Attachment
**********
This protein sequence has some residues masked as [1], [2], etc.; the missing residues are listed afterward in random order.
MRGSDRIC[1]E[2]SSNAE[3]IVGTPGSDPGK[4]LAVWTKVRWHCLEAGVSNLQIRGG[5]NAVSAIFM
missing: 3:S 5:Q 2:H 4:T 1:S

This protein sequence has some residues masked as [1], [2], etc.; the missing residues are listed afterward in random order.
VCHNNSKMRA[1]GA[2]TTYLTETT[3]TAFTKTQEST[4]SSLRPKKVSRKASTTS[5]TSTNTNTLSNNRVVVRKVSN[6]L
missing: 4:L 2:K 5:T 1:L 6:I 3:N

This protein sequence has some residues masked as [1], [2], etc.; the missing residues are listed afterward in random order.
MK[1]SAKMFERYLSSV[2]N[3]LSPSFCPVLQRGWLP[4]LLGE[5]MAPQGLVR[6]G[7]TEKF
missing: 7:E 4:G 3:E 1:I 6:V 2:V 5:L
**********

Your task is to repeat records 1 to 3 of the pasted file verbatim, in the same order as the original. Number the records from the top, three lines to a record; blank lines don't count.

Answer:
This protein sequence has some residues masked as [1], [2], etc.; the missing residues are listed afterward in random order.
MRGSDRIC[1]E[2]SSNAE[3]IVGTPGSDPGK[4]LAVWTKVRWHCLEAGVSNLQIRGG[5]NAVSAIFM
missing: 3:S 5:Q 2:H 4:T 1:S

This protein sequence has some residues masked as [1], [2], etc.; the missing residues are listed afterward in random order.
VCHNNSKMRA[1]GA[2]TTYLTETT[3]TAFTKTQEST[4]SSLRPKKVSRKASTTS[5]TSTNTNTLSNNRVVVRKVSN[6]L
missing: 4:L 2:K 5:T 1:L 6:I 3:N

This protein sequence has some residues masked as [1], [2], etc.; the missing residues are listed afterward in random order.
MK[1]SAKMFERYLSSV[2]N[3]LSPSFCPVLQRGWLP[4]LLGE[5]MAPQGLVR[6]G[7]TEKF
missing: 7:E 4:G 3:E 1:I 6:V 2:V 5:L